The future of strata living in New South Wales has gone on display after the government released draft copies of reformed legislation covering strata agreements in the state.

The draft Strata Schemes Development Bill 2015 and Strata Schemes Management Bill 2015 have been released for public exhibition and contain more than 90 changes to how NSW’s strata agreements are regulated.

NSW Fair Trading Minister Victor Dominello said the reforms were needed to bring the state’s legislation, which was first written in the 1960s, into line with the realities of modern day strata living, and he has called on residents to speak up about the issues they believe need to be addressed.

“The over-riding objective for all involved has been to improve strata living, minimise regulatory burden and improve democratic processes,” Dominelllo said.

“People can now have their final say on the drafting of more than 90 proposed changes to improve strata living including the perennial issues of parking, pets and passive smoking.”

Perhaps the most significant reform is allowing apartment blocks to be sold if only 75% of unit owners agree, rather than the current requirement of 100% of owners agreeing.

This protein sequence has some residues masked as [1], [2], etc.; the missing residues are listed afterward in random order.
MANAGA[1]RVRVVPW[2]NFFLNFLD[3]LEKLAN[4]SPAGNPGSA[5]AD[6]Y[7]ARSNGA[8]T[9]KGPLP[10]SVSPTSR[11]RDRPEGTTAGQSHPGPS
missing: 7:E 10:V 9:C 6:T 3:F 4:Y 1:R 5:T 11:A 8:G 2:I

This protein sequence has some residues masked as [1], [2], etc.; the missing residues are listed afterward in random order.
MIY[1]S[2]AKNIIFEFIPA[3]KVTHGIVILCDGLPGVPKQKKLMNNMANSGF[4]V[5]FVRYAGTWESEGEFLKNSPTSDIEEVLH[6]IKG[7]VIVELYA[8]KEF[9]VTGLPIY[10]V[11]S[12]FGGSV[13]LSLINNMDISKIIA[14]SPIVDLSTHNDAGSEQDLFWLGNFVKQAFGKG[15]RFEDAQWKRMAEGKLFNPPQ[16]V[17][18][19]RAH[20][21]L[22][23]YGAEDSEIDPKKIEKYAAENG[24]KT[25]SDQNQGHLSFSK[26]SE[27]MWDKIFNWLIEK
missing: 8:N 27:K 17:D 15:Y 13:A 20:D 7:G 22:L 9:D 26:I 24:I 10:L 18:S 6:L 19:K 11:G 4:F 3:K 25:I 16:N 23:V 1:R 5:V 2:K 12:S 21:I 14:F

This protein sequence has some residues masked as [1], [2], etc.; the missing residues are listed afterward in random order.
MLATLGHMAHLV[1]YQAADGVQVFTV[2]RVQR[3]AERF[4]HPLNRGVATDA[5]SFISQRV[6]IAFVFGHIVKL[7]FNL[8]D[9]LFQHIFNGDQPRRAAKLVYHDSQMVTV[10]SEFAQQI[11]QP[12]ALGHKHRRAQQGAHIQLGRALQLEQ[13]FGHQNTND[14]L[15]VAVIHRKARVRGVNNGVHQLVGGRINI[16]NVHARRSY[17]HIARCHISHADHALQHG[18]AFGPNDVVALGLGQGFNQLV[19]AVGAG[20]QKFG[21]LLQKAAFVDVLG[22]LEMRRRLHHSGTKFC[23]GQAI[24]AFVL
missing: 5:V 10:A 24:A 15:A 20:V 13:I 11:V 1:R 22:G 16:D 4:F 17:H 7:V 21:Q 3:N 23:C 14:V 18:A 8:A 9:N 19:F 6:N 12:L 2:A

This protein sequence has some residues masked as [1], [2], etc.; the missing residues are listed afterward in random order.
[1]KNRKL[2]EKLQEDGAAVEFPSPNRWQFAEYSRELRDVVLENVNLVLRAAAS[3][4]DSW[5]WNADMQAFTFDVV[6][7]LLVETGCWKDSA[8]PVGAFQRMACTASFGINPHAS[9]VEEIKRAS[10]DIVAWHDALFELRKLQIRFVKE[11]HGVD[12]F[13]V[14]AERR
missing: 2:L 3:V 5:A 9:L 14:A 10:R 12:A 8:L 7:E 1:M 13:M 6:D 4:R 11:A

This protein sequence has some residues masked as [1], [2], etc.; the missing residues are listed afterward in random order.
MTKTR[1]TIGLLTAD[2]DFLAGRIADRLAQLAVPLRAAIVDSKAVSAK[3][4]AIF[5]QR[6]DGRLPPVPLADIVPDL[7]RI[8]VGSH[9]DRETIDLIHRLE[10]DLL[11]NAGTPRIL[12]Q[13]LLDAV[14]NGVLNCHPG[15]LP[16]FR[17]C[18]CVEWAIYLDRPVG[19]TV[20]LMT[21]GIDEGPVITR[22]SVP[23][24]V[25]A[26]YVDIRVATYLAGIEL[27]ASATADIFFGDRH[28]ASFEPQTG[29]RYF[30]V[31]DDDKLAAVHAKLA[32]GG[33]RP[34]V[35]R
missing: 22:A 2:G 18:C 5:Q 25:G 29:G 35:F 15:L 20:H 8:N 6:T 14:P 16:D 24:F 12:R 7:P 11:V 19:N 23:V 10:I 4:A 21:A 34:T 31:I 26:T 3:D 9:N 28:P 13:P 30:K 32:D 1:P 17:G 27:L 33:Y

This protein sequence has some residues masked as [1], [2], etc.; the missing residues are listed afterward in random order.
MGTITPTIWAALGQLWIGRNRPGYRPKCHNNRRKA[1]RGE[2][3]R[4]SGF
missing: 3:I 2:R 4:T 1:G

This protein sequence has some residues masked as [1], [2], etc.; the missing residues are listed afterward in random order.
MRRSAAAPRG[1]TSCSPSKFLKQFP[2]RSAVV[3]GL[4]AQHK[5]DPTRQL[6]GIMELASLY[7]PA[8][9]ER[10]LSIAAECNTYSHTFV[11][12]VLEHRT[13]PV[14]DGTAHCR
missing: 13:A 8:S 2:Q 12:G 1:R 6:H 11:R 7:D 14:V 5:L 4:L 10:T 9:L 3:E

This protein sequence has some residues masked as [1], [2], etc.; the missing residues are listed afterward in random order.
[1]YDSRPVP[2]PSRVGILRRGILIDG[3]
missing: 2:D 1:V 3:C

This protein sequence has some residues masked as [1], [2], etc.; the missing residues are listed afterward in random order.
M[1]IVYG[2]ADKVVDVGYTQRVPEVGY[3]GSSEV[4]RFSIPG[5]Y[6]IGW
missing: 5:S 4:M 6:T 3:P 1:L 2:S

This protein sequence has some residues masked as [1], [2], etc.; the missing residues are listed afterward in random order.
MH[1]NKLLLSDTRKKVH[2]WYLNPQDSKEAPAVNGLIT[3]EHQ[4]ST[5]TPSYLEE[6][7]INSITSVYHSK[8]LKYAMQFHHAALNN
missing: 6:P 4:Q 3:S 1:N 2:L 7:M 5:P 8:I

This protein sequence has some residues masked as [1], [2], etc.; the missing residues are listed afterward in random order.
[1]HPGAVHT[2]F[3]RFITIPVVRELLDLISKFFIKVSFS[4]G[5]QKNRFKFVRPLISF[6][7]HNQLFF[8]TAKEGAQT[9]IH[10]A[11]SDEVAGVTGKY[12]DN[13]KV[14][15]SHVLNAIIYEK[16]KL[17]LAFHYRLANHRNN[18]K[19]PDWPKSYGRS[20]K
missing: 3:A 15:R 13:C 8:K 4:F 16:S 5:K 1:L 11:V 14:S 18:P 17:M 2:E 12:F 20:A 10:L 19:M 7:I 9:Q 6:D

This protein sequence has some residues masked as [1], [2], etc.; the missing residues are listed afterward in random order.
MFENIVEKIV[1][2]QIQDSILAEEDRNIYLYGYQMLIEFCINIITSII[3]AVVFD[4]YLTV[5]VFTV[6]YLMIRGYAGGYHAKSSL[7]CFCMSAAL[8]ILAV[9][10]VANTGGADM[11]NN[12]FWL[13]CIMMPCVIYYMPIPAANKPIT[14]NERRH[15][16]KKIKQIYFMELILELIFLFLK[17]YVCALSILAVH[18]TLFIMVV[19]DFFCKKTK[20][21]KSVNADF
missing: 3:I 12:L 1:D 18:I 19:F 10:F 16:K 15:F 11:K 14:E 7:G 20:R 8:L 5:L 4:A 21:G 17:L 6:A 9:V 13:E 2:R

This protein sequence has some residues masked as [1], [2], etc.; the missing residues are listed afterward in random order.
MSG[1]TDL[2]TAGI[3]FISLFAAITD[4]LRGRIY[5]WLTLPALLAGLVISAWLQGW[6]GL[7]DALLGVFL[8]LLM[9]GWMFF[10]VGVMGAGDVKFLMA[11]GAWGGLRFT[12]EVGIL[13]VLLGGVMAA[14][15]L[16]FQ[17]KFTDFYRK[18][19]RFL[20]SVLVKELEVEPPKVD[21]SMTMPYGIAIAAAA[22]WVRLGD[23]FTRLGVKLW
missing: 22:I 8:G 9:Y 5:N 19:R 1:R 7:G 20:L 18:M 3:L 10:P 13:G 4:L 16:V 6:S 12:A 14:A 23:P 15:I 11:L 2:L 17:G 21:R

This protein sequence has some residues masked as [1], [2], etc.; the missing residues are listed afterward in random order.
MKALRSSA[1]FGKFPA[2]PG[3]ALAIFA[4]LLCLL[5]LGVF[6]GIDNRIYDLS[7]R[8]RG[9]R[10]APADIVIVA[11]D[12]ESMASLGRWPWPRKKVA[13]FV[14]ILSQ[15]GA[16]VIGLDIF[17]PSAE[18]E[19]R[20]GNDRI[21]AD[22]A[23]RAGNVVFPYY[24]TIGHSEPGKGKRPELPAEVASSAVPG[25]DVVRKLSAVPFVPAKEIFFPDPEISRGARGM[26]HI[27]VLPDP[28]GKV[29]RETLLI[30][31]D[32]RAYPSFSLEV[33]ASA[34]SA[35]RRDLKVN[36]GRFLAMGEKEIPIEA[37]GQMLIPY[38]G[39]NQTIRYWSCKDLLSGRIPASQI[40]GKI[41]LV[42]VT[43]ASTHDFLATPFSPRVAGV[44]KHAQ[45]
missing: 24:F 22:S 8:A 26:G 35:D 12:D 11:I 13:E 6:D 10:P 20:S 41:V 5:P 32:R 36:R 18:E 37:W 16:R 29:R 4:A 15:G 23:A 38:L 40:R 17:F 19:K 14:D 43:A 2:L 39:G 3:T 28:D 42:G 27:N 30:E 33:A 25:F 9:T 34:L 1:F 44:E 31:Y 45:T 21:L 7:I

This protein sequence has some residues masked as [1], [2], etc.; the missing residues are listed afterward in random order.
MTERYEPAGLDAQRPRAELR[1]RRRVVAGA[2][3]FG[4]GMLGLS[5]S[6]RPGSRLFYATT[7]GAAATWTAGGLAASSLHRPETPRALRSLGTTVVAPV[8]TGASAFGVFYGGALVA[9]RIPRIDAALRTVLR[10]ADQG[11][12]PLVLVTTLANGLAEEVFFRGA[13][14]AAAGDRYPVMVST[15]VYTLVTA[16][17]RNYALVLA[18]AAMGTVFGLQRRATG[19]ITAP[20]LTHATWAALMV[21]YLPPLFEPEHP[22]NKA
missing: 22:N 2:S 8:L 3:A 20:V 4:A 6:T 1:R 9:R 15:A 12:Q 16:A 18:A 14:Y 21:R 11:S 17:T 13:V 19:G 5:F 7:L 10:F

Other significant changes would be the requirement of developers to lodge a bond of 2% of the contracted price of the building, as a form of security to fix any defective work.

The developer would also need to prepare a maintenance schedule, to be tabled at the first annual general meeting to inform owners about their maintenance obligations. 

The ability of owners to carry out renovations would also be altered with restrictions for minor, cosmetic changes to lots such as inserting a picture hook to be abolished.

The practice of “proxy farming” where one owner holds the votes of a large number of residents will also be reduced, with the reforms limiting the number of proxy votes able to be held to one proxy vote only for schemes with less than 20 lots, or 5% for schemes with more than 20 lots.

The reforms will also make it easier for those living in strata agreements to keep pets, with strata schemes to be actively encouraged to see whether they should change their by-laws to allow pets.

Smokers may not be so lucky, with passive smoke to be classified as something a tenant can raise as a hazard or nuisance caused by a fellow tenant.

The new reforms will also allow owners corporations to invite council rangers onto the property to police parking and force strata managers to declare any commissions they may receive from insurers.

The draft bills are available at and submissions can be made by email to until 12 August 2015.